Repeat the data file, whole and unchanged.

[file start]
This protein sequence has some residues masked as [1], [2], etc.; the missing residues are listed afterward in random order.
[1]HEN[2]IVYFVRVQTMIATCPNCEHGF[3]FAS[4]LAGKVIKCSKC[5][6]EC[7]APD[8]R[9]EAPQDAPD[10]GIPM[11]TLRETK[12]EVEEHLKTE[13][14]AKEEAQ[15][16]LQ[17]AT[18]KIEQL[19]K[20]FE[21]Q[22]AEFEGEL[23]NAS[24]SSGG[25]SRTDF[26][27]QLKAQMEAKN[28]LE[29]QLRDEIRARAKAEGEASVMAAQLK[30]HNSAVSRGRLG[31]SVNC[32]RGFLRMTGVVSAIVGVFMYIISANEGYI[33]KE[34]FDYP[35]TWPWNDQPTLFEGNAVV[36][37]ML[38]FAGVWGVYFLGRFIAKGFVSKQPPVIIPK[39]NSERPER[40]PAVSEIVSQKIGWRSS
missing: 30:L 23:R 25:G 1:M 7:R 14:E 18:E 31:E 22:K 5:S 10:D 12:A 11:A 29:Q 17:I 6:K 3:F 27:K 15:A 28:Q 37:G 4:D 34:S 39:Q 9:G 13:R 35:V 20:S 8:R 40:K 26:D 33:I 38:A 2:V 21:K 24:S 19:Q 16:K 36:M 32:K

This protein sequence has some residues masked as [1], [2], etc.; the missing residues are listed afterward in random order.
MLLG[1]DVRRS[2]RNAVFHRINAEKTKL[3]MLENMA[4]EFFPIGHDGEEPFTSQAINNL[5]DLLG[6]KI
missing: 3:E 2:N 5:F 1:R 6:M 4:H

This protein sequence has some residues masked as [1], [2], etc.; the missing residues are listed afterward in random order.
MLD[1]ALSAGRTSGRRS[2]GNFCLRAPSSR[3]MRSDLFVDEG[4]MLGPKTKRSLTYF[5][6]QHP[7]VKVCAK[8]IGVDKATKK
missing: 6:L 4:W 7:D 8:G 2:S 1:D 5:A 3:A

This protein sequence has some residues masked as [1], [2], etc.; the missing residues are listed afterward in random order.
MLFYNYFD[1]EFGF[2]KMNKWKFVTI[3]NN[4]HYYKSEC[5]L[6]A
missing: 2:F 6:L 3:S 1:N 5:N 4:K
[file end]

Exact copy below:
This protein sequence has some residues masked as [1], [2], etc.; the missing residues are listed afterward in random order.
[1]HEN[2]IVYFVRVQTMIATCPNCEHGF[3]FAS[4]LAGKVIKCSKC[5][6]EC[7]APD[8]R[9]EAPQDAPD[10]GIPM[11]TLRETK[12]EVEEHLKTE[13][14]AKEEAQ[15][16]LQ[17]AT[18]KIEQL[19]K[20]FE[21]Q[22]AEFEGEL[23]NAS[24]SSGG[25]SRTDF[26][27]QLKAQMEAKN[28]LE[29]QLRDEIRARAKAEGEASVMAAQLK[30]HNSAVSRGRLG[31]SVNC[32]RGFLRMTGVVSAIVGVFMYIISANEGYI[33]KE[34]FDYP[35]TWPWNDQPTLFEGNAVV[36][37]ML[38]FAGVWGVYFLGRFIAKGFVSKQPPVIIPK[39]NSERPER[40]PAVSEIVSQKIGWRSS
missing: 30:L 23:R 25:G 1:M 7:R 14:E 18:E 31:E 22:K 5:S 10:D 12:A 11:A 29:Q 17:I 6:K 3:F 27:K 15:A 28:Q 37:G 4:D 34:S 39:Q 9:G 13:R 35:V 20:S 8:R 40:K 26:D 33:I 38:A 2:V 21:K 24:S 19:Q 16:K 36:M 32:K

This protein sequence has some residues masked as [1], [2], etc.; the missing residues are listed afterward in random order.
MLLG[1]DVRRS[2]RNAVFHRINAEKTKL[3]MLENMA[4]EFFPIGHDGEEPFTSQAINNL[5]DLLG[6]KI
missing: 3:E 2:N 5:F 1:R 6:M 4:H

This protein sequence has some residues masked as [1], [2], etc.; the missing residues are listed afterward in random order.
MLD[1]ALSAGRTSGRRS[2]GNFCLRAPSSR[3]MRSDLFVDEG[4]MLGPKTKRSLTYF[5][6]QHP[7]VKVCAK[8]IGVDKATKK
missing: 6:L 4:W 7:D 8:G 2:S 1:D 5:A 3:A

This protein sequence has some residues masked as [1], [2], etc.; the missing residues are listed afterward in random order.
MLFYNYFD[1]EFGF[2]KMNKWKFVTI[3]NN[4]HYYKSEC[5]L[6]A
missing: 2:F 6:L 3:S 1:N 5:N 4:K